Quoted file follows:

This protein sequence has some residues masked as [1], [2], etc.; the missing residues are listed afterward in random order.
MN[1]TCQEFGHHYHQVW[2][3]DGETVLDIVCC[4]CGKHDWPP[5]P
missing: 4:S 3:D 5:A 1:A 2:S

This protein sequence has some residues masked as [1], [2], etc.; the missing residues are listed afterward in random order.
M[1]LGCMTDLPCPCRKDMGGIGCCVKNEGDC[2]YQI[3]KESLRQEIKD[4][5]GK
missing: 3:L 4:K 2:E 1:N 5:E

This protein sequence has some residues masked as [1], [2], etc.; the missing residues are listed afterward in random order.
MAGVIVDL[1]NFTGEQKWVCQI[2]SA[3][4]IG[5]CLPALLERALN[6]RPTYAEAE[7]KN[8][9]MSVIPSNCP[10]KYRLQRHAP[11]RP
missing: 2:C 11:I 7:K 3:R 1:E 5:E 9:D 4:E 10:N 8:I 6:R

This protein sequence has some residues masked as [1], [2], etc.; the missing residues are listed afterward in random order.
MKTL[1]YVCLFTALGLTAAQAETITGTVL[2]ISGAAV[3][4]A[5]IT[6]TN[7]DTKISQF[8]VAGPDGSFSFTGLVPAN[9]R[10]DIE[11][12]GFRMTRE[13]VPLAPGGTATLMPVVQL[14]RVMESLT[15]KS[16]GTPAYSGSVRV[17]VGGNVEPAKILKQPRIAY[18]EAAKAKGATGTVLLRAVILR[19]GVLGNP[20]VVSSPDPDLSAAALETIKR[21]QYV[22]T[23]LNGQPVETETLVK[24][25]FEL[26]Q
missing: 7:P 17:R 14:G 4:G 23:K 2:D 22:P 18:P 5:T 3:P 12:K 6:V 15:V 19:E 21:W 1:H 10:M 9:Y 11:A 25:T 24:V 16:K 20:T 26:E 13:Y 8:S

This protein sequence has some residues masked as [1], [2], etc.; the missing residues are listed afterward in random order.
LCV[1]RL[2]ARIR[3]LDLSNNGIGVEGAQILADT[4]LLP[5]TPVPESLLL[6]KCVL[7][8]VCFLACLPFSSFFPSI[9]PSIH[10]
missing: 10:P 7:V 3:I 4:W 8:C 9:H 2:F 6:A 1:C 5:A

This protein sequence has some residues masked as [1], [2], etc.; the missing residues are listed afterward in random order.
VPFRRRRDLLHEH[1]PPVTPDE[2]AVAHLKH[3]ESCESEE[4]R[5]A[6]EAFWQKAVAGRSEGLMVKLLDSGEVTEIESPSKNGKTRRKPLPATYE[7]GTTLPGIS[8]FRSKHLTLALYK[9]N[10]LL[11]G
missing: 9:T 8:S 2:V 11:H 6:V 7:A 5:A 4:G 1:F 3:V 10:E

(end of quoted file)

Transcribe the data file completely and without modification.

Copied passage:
This protein sequence has some residues masked as [1], [2], etc.; the missing residues are listed afterward in random order.
MN[1]TCQEFGHHYHQVW[2][3]DGETVLDIVCC[4]CGKHDWPP[5]P
missing: 4:S 3:D 5:A 1:A 2:S

This protein sequence has some residues masked as [1], [2], etc.; the missing residues are listed afterward in random order.
M[1]LGCMTDLPCPCRKDMGGIGCCVKNEGDC[2]YQI[3]KESLRQEIKD[4][5]GK
missing: 3:L 4:K 2:E 1:N 5:E

This protein sequence has some residues masked as [1], [2], etc.; the missing residues are listed afterward in random order.
MAGVIVDL[1]NFTGEQKWVCQI[2]SA[3][4]IG[5]CLPALLERALN[6]RPTYAEAE[7]KN[8][9]MSVIPSNCP[10]KYRLQRHAP[11]RP
missing: 2:C 11:I 7:K 3:R 1:E 5:E 9:D 4:E 10:N 8:I 6:R

This protein sequence has some residues masked as [1], [2], etc.; the missing residues are listed afterward in random order.
MKTL[1]YVCLFTALGLTAAQAETITGTVL[2]ISGAAV[3][4]A[5]IT[6]TN[7]DTKISQF[8]VAGPDGSFSFTGLVPAN[9]R[10]DIE[11][12]GFRMTRE[13]VPLAPGGTATLMPVVQL[14]RVMESLT[15]KS[16]GTPAYSGSVRV[17]VGGNVEPAKILKQPRIAY[18]EAAKAKGATGTVLLRAVILR[19]GVLGNP[20]VVSSPDPDLSAAALETIKR[21]QYV[22]T[23]LNGQPVETETLVK[24][25]FEL[26]Q
missing: 7:P 17:R 14:G 4:G 23:K 2:D 22:P 18:P 5:T 3:P 12:K 6:V 15:V 19:E 21:W 1:H 10:M 9:Y 11:A 25:T 24:V 16:K 20:T 26:E 13:Y 8:S

This protein sequence has some residues masked as [1], [2], etc.; the missing residues are listed afterward in random order.
LCV[1]RL[2]ARIR[3]LDLSNNGIGVEGAQILADT[4]LLP[5]TPVPESLLL[6]KCVL[7][8]VCFLACLPFSSFFPSI[9]PSIH[10]
missing: 10:P 7:V 3:I 4:W 8:C 9:H 2:F 6:A 1:C 5:A

This protein sequence has some residues masked as [1], [2], etc.; the missing residues are listed afterward in random order.
VPFRRRRDLLHEH[1]PPVTPDE[2]AVAHLKH[3]ESCESEE[4]R[5]A[6]EAFWQKAVAGRSEGLMVKLLDSGEVTEIESPSKNGKTRRKPLPATYE[7]GTTLPGIS[8]FRSKHLTLALYK[9]N[10]LL[11]G
missing: 9:T 8:S 2:V 11:H 6:V 7:A 5:A 4:G 1:F 3:V 10:E